Since it looks a little like something you’d find deep in the ocean, I’ve placed it with my other favorite things to collect – sea shells.

Don’t even get me started with my sea shell obsession.GreenBar


While visiting Los Angeles a few summers ago, I visited the amazing garden shop, Potted, and found these sweet little glass containers.

After filling them with tiny colorful glass and pebbles, they happily hold more of my tillandsias (and fit perfectly on my old, narrow windowsill).



On the next windowsill over are a group of tiny little pottery crocks that I’ve had for decades.  I never knew what to do with them until my air plants started having babies.

Now they’re an ideal spot to create a tillandsia pyramid.GreenBar

Meet Lozano.

Not the air plant, but the little guy who lives inside of this terrarium.  My daughter found him at our local carwash (named – you guessed it – Lozano’s) and lo and behold here he is, watching over me as I do the nightly dishes.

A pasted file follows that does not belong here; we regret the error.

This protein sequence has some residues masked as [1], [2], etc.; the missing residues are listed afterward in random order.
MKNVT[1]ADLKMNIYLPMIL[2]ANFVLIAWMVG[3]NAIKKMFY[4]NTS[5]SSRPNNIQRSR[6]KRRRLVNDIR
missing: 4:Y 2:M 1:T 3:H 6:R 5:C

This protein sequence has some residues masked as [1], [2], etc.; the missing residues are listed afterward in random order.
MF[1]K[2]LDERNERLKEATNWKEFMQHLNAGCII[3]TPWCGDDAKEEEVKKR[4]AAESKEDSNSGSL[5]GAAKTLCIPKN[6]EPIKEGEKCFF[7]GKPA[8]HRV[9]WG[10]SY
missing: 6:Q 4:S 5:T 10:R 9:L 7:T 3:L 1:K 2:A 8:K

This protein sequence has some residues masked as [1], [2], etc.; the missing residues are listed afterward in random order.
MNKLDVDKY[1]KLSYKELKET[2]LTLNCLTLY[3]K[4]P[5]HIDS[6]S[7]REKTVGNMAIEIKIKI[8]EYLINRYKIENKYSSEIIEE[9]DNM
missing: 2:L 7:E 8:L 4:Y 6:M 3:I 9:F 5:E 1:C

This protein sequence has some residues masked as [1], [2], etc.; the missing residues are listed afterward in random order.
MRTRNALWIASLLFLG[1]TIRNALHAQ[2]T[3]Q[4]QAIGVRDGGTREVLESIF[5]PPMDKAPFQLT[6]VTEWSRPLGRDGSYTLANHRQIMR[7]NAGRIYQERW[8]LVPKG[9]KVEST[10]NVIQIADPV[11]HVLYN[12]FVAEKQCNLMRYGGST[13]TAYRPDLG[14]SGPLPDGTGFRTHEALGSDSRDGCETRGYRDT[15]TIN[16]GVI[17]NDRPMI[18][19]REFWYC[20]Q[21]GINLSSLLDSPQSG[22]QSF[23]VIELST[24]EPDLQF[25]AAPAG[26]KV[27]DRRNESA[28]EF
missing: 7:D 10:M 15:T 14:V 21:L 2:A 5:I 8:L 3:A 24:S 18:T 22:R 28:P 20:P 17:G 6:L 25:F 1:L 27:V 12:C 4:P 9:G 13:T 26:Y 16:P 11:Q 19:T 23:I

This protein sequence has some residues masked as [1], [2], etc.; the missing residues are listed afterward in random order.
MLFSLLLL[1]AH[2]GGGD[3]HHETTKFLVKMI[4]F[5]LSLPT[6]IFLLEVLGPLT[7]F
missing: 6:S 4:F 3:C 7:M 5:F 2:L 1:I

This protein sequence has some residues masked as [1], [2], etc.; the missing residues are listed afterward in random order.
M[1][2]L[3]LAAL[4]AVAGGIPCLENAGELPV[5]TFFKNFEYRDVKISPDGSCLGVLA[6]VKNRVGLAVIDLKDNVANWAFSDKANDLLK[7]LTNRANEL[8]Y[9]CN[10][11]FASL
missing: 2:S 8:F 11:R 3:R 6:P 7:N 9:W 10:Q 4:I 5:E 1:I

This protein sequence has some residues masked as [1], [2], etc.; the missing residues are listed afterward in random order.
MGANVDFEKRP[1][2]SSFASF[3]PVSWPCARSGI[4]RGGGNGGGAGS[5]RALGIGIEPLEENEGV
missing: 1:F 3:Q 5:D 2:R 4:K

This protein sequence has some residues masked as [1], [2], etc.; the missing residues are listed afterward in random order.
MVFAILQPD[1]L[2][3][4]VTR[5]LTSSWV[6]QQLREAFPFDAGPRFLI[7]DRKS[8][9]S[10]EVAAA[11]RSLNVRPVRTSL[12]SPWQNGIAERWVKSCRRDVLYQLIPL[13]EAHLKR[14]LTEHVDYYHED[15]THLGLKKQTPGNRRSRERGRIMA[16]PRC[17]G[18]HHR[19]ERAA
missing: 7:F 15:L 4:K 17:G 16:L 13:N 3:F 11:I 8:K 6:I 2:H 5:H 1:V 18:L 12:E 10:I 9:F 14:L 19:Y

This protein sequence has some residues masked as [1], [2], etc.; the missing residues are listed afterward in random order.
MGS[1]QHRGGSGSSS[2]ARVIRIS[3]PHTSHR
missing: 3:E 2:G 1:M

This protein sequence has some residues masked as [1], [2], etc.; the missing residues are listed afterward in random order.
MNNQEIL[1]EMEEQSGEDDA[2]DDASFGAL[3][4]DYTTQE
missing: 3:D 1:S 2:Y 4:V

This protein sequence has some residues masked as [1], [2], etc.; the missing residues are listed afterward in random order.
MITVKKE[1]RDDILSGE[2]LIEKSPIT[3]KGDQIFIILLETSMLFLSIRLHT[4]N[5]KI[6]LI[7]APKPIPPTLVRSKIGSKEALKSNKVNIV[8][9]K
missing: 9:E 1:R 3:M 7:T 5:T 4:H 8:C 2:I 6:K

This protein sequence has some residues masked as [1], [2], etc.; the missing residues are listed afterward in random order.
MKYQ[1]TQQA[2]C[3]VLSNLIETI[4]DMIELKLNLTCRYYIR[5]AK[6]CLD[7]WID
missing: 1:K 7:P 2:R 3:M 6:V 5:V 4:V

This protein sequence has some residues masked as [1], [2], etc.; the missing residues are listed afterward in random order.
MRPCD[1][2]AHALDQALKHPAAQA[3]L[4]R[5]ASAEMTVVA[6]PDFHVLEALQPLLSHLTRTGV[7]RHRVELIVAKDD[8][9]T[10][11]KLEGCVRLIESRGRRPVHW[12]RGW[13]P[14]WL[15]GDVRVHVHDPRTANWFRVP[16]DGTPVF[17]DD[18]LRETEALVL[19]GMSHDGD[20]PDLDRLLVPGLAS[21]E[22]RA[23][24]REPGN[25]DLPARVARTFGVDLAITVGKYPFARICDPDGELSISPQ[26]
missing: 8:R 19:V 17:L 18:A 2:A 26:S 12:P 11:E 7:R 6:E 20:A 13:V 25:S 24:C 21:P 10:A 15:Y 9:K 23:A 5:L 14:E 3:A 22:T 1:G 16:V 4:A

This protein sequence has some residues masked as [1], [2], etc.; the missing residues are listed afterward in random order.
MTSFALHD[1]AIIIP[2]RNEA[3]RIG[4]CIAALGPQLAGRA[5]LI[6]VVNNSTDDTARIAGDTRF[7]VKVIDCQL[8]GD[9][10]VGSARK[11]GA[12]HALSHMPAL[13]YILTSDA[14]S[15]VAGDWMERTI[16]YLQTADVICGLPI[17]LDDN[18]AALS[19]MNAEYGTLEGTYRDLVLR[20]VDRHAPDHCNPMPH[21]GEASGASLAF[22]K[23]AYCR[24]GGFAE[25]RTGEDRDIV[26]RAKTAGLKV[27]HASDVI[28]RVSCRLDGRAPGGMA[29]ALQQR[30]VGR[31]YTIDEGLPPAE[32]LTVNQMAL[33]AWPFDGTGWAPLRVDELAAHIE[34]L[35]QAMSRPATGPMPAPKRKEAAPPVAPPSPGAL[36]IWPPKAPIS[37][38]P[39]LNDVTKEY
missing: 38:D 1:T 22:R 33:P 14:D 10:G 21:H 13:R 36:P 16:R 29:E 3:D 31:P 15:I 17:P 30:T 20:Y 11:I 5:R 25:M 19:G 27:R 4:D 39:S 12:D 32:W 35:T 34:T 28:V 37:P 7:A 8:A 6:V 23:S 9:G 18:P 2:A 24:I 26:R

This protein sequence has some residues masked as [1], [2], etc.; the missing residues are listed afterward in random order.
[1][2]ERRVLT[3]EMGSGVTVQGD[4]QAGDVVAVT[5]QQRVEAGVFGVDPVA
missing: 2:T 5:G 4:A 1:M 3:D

I especially love this teardrop terrarium from Lila B. Design, which is one of my favorite floral design/goodies shop ever.

I’m particularly fond of the cool base that goes along with the terrarium, allowing it to rest securely on the counter.GreenBar



I like the weary yet determined look on Lozano’s face as he’s discovering new lands….

I hope you’ve enjoyed seeing just how much fun you can have with these little easy-going beauties.GreenBarSengo_cover_v1_20140414

And,  if you’re not hooked quite yet, then the giveaway I’m about to offer will surely convince you to give tillandsias a try.

Air Plants, written by Zenaida Sengo, is a beautifully photographed book with everything you’ll ever need to know about growing, designing and crafting with tillandsias.